The addition of GEN-1 to standard-of-care neoadjuvant chemotherapy has shown preliminary safety and clinical activity and appears to have an impact on the tumor microenvironment in patients with advanced epithelial ovarian cancer.
The addition of the DNA-based interleukin-12 (IL-12) immunotherapy GEN-1 to standard-of-care neoadjuvant chemotherapy has shown preliminary safety and clinical activity and appears to have an impact on the tumor microenvironment in patients with advanced epithelial ovarian cancer, according to data from the phase 1 OVATION 1 trial (NCT02480374).1
Results, which were published in Clinical Cancer Research, showed that the combination was well tolerated, with no dose-limiting toxicities (DLTs) reported. Of the 14 evaluable patients, 85.7% (n = 12) achieved a radiological response prior to debulking; 2 patients experienced a complete response (CR) and 10 had a partial response (PR). Moreover, at the time of debulking, 9 patients were R0, and 1 patient achieved a pathological complete response (pCR).
Increased levels of IL-12 and interferon-g were seen in the peritoneal washings because of the treatment, as well as increased levels of myeloid dendritic cells and T effector memory cells in the peritoneal fluid. Additionally, elevated CD8-positive T cells and reduced immunosuppression were reported within the tumor microenvironment.
“As patients with advanced ovarian cancer have a poor prognosis, these data are particularly encouraging. We believe this publication will create additional awareness of the work we are doing to treat these patients and provide them with new hope,” Nicholas Borys, MD, chief medical officer of CelsionWhile, stated in a press release.2 “While we know that R0 resection scores are important to survival and that GEN-1 has exhibited impressive R0 scores, its ability to improve CRS is also compelling. Adding GEN-1 to standard neoadjuvant chemotherapy is safe, appears to be clinically active with translational data suggesting a positive impact on the tumor microenvironment.”
For patients with epithelial ovarian cancer, there remains an unmet need for treatments that not only improve survival outcomes, but also reduce the rate of disease recurrence. Immunotherapies have shown promise in this regard, as has been demonstrated by the immune activation these agents elicit through the production of antibodies or antitumor T-cell lymphocytes in primary tumors, ascites, and blood.
IL-12 has been associated with adaptive immune responses against cancer cells, and responses to the pluripotent cytokine have been demonstrated across cancer types. Moreover, treatment with GEN-1 has been shown to elicit durable local levels on IL-12, and in preclinical models, demonstrate promising safety and efficacy in patients with ovarian cancer. As such, investigators sought to examine the safety and efficacy of the agent in combination with carboplatin- and/or paclitaxel-based neoadjuvant chemotherapy in this patient population.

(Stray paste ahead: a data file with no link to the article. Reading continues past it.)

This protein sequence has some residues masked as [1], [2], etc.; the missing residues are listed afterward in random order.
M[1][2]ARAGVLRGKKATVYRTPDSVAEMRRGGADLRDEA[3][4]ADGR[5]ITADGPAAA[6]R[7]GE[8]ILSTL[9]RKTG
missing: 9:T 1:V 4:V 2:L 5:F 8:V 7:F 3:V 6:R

The study followed a standard 3+3 dose-escalation design and examined GEN-1 at the following 4 doses: 36 mg/m2, 47 mg/m2, 61 mg/m2, 79 mg/m2. The agent was given for a total of 8 weekly intraperitoneally infusions starting at cycle 1 week 2, and in combination with three 21-day cycles of carboplatin chemotherapy at a dose of 900 mg, and weekly paclitaxel at a dose of 80 mg/m2 for 9 weeks.
To be eligible for enrollment, patients had to have a histologically confirmed diagnosis of epithelial ovarian, fallopian tube, or primary peritoneal carcinoma with an epithelial cell type of either high-grade serous adenocarcinoma, endometrioid adenocarcinoma, undifferentiated carcinoma, clear cell adenocarcinoma, or mixed epithelial carcinoma. Patients also needed to be at least 18 years, with acceptable organ and neurological function, and an ECOG performance status of 0 to 2.
Those who had received prior treatment with GEN-1, or treatment with chemotherapy or radiotherapy for an abdominal or pelvic tumor were excluded.
Among the patients enrolled to the study, the median age was 63 years (range, 48-79), and the majority were White (83%), had stage IIIC disease (67%), and had high-grade, serous adenocarcinoma (95%).
Additional data from the study showed that the time to treatment failure was 18.4 months in the intent-to-treat population (n = 18) vs 21 months in the per-protocol population (n = 14).
Among the high-dose cohorts (61 mg/m2 and 79 mg/m2), the overall response rate (ORR) with this approach was 100%; in the low-dose cohorts (36 mg/m2 and 47 mg/m2), the ORR was 67%. Moreover, the R0 resection rate was 88% for the high-dose cohorts vs 33% for the low-dose cohorts.
Regarding safety, most adverse effects (AEs) were grade 1 or 2 in severity, and the most common were nausea (67%), fatigue (53%), abdominal pain/cramping (40%), anorexia (40%), diarrhea (40%), and vomiting (40%). The most common grade 3 and 4 AEs included nausea (n = 2) and fatigue (n = 4).